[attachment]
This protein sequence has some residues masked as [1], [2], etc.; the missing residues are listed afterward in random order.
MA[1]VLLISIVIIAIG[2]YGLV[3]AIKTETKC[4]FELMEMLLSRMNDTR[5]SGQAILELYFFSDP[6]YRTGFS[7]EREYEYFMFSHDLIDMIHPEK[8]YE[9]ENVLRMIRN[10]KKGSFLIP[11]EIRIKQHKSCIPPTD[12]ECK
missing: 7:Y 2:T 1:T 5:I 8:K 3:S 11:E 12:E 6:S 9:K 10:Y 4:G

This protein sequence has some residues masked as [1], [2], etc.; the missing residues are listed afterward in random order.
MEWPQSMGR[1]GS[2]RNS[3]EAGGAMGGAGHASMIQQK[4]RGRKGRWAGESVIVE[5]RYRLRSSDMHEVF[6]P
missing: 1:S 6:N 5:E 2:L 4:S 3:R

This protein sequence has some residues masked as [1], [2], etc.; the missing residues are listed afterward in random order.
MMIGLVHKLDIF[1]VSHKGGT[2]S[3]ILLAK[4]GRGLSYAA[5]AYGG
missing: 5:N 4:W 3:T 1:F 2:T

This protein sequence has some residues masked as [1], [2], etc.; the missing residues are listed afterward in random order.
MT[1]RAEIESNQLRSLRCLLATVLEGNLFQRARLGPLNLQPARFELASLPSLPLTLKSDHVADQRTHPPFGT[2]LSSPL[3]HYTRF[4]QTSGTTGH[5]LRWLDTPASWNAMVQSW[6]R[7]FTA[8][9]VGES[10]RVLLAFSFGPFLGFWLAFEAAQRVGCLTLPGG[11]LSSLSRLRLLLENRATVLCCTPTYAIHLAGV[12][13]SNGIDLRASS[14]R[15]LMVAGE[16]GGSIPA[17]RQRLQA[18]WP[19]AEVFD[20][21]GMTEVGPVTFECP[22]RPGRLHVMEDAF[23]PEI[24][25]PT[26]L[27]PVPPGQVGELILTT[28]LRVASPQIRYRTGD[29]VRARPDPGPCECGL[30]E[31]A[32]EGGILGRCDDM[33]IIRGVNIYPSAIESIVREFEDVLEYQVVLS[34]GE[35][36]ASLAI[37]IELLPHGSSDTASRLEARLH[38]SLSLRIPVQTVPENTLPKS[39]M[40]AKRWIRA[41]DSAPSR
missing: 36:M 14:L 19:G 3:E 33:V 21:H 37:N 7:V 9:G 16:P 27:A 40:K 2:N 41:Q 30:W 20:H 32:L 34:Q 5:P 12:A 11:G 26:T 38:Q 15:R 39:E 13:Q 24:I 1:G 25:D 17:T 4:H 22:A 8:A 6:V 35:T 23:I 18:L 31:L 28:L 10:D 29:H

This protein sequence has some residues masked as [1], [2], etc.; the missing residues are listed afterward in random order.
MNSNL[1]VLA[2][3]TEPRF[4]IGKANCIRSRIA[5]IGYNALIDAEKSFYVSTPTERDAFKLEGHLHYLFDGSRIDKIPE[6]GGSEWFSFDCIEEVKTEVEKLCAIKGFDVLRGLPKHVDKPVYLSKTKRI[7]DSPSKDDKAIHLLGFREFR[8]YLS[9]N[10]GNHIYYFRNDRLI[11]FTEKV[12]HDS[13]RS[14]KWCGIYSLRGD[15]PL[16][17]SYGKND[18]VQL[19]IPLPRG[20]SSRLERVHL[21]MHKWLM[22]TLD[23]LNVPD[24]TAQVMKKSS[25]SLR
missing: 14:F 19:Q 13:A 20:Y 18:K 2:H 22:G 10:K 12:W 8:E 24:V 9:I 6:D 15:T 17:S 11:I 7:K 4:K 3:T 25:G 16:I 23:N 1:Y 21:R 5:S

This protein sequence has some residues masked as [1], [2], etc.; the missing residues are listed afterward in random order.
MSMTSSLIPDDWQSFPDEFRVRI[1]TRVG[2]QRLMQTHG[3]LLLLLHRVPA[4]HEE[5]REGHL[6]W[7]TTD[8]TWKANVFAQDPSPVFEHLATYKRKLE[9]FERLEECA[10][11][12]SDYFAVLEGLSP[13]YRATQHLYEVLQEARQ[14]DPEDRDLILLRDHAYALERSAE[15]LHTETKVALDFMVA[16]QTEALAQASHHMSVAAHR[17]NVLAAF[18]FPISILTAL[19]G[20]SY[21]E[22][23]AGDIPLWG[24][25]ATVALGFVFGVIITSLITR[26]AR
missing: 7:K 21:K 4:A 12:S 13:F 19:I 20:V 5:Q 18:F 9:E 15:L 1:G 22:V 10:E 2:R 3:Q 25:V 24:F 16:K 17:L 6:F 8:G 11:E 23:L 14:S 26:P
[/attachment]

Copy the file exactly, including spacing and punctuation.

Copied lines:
This protein sequence has some residues masked as [1], [2], etc.; the missing residues are listed afterward in random order.
MA[1]VLLISIVIIAIG[2]YGLV[3]AIKTETKC[4]FELMEMLLSRMNDTR[5]SGQAILELYFFSDP[6]YRTGFS[7]EREYEYFMFSHDLIDMIHPEK[8]YE[9]ENVLRMIRN[10]KKGSFLIP[11]EIRIKQHKSCIPPTD[12]ECK
missing: 7:Y 2:T 1:T 5:I 8:K 3:S 11:E 12:E 6:S 9:K 10:Y 4:G

This protein sequence has some residues masked as [1], [2], etc.; the missing residues are listed afterward in random order.
MEWPQSMGR[1]GS[2]RNS[3]EAGGAMGGAGHASMIQQK[4]RGRKGRWAGESVIVE[5]RYRLRSSDMHEVF[6]P
missing: 1:S 6:N 5:E 2:L 4:S 3:R

This protein sequence has some residues masked as [1], [2], etc.; the missing residues are listed afterward in random order.
MMIGLVHKLDIF[1]VSHKGGT[2]S[3]ILLAK[4]GRGLSYAA[5]AYGG
missing: 5:N 4:W 3:T 1:F 2:T

This protein sequence has some residues masked as [1], [2], etc.; the missing residues are listed afterward in random order.
MT[1]RAEIESNQLRSLRCLLATVLEGNLFQRARLGPLNLQPARFELASLPSLPLTLKSDHVADQRTHPPFGT[2]LSSPL[3]HYTRF[4]QTSGTTGH[5]LRWLDTPASWNAMVQSW[6]R[7]FTA[8][9]VGES[10]RVLLAFSFGPFLGFWLAFEAAQRVGCLTLPGG[11]LSSLSRLRLLLENRATVLCCTPTYAIHLAGV[12][13]SNGIDLRASS[14]R[15]LMVAGE[16]GGSIPA[17]RQRLQA[18]WP[19]AEVFD[20][21]GMTEVGPVTFECP[22]RPGRLHVMEDAF[23]PEI[24][25]PT[26]L[27]PVPPGQVGELILTT[28]LRVASPQIRYRTGD[29]VRARPDPGPCECGL[30]E[31]A[32]EGGILGRCDDM[33]IIRGVNIYPSAIESIVREFEDVLEYQVVLS[34]GE[35][36]ASLAI[37]IELLPHGSSDTASRLEARLH[38]SLSLRIPVQTVPENTLPKS[39]M[40]AKRWIRA[41]DSAPSR
missing: 36:M 14:L 19:G 3:E 33:V 21:H 37:N 7:V 9:G 16:P 27:A 40:K 2:N 41:Q 30:W 20:H 32:L 34:Q 5:P 12:A 11:G 26:T 38:Q 15:R 39:E 13:Q 24:I 1:G 25:D 17:T 4:H 22:A 8:A 6:V 35:T 23:I 18:L 31:L 28:L 10:D 29:H

This protein sequence has some residues masked as [1], [2], etc.; the missing residues are listed afterward in random order.
MNSNL[1]VLA[2][3]TEPRF[4]IGKANCIRSRIA[5]IGYNALIDAEKSFYVSTPTERDAFKLEGHLHYLFDGSRIDKIPE[6]GGSEWFSFDCIEEVKTEVEKLCAIKGFDVLRGLPKHVDKPVYLSKTKRI[7]DSPSKDDKAIHLLGFREFR[8]YLS[9]N[10]GNHIYYFRNDRLI[11]FTEKV[12]HDS[13]RS[14]KWCGIYSLRGD[15]PL[16][17]SYGKND[18]VQL[19]IPLPRG[20]SSRLERVHL[21]MHKWLM[22]TLD[23]LNVPD[24]TAQVMKKSS[25]SLR
missing: 14:F 19:Q 13:A 20:Y 18:K 2:H 22:G 10:K 12:W 8:E 24:V 9:I 6:D 15:T 17:S 11:I 7:K 4:K 3:T 25:G 16:I 23:N 1:Y 21:R 5:S

This protein sequence has some residues masked as [1], [2], etc.; the missing residues are listed afterward in random order.
MSMTSSLIPDDWQSFPDEFRVRI[1]TRVG[2]QRLMQTHG[3]LLLLLHRVPA[4]HEE[5]REGHL[6]W[7]TTD[8]TWKANVFAQDPSPVFEHLATYKRKLE[9]FERLEECA[10][11][12]SDYFAVLEGLSP[13]YRATQHLYEVLQEARQ[14]DPEDRDLILLRDHAYALERSAE[15]LHTETKVALDFMVA[16]QTEALAQASHHMSVAAHR[17]NVLAAF[18]FPISILTAL[19]G[20]SY[21]E[22][23]AGDIPLWG[24][25]ATVALGFVFGVIITSLITR[26]AR
missing: 7:K 21:K 4:A 12:S 13:F 19:I 20:V 5:Q 18:F 9:E 15:L 1:G 22:V 10:E 2:R 3:Q 25:V 24:F 16:K 17:L 6:F 8:G 11:E 23:L 14:S 26:P